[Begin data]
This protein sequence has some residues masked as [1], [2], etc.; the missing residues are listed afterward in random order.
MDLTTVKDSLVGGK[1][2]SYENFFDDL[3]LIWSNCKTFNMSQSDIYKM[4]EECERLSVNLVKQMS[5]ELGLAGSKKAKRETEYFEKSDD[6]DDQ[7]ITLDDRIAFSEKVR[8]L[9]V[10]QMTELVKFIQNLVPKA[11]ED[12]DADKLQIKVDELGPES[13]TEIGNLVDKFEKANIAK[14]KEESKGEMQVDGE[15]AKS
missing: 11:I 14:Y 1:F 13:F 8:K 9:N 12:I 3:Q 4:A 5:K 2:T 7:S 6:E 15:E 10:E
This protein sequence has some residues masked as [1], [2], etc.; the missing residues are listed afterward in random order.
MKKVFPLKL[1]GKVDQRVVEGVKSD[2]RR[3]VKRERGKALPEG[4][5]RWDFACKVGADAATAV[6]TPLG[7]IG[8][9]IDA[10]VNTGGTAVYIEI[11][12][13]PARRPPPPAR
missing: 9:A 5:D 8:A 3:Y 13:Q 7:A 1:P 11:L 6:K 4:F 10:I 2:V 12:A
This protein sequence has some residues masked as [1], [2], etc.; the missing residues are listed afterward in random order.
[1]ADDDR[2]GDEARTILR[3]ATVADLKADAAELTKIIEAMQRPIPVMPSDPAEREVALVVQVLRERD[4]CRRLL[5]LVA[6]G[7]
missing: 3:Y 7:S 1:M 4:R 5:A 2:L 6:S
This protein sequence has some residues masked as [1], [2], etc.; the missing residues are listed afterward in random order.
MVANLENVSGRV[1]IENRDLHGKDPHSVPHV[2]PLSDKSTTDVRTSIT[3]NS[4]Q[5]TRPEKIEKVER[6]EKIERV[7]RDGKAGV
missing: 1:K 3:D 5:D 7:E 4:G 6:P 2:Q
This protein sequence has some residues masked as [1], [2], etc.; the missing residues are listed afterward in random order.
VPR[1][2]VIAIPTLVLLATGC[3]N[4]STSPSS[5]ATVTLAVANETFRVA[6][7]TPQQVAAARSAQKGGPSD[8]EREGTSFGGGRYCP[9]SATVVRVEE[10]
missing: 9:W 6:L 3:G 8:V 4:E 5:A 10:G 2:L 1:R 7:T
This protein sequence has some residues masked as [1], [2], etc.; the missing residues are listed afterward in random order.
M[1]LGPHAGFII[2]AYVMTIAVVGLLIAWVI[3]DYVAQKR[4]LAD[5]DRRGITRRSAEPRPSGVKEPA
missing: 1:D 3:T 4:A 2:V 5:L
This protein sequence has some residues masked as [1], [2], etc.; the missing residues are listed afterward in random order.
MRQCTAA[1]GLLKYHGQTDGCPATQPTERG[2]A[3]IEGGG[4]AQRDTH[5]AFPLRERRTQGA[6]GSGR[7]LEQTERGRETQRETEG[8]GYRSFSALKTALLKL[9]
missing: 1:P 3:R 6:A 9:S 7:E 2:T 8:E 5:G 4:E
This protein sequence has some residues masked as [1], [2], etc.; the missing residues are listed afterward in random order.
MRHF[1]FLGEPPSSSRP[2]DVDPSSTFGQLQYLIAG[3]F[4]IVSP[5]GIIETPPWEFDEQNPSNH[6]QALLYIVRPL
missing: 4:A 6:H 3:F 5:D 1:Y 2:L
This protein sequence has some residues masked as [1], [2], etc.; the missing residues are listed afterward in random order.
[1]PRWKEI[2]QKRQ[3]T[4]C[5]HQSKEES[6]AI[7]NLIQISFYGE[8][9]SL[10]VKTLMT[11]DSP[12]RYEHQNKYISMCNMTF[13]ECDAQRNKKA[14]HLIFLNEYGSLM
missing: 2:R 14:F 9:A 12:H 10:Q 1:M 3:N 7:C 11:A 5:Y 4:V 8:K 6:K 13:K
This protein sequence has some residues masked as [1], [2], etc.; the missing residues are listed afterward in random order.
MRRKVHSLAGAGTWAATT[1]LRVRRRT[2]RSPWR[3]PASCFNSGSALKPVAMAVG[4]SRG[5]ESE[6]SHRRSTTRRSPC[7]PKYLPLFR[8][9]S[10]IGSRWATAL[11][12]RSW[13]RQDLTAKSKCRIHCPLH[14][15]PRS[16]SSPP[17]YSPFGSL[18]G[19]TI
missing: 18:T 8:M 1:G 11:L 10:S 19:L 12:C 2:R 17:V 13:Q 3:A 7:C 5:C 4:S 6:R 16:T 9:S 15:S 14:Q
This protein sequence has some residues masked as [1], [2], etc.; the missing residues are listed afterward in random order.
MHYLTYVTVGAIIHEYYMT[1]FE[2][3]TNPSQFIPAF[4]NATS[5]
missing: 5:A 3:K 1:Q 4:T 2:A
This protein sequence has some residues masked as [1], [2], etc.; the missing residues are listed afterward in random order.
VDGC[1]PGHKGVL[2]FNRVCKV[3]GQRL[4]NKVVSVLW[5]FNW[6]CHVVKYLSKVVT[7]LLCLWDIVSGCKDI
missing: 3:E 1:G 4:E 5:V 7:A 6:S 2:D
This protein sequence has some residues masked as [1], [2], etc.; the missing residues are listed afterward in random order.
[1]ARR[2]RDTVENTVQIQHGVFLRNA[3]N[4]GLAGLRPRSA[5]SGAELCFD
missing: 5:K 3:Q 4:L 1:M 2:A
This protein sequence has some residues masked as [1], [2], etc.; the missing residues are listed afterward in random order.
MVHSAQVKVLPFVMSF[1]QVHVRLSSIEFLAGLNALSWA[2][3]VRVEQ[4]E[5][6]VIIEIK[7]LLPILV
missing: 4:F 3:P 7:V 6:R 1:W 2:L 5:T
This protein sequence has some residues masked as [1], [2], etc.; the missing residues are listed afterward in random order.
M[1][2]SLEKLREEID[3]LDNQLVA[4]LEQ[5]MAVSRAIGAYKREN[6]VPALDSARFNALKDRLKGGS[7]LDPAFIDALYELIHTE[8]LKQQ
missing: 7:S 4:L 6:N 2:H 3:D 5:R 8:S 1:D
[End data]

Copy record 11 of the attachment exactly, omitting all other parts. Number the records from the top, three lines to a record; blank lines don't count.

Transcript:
This protein sequence has some residues masked as [1], [2], etc.; the missing residues are listed afterward in random order.
MHYLTYVTVGAIIHEYYMT[1]FE[2][3]TNPSQFIPAF[4]NATS[5]
missing: 5:A 3:K 1:Q 4:T 2:A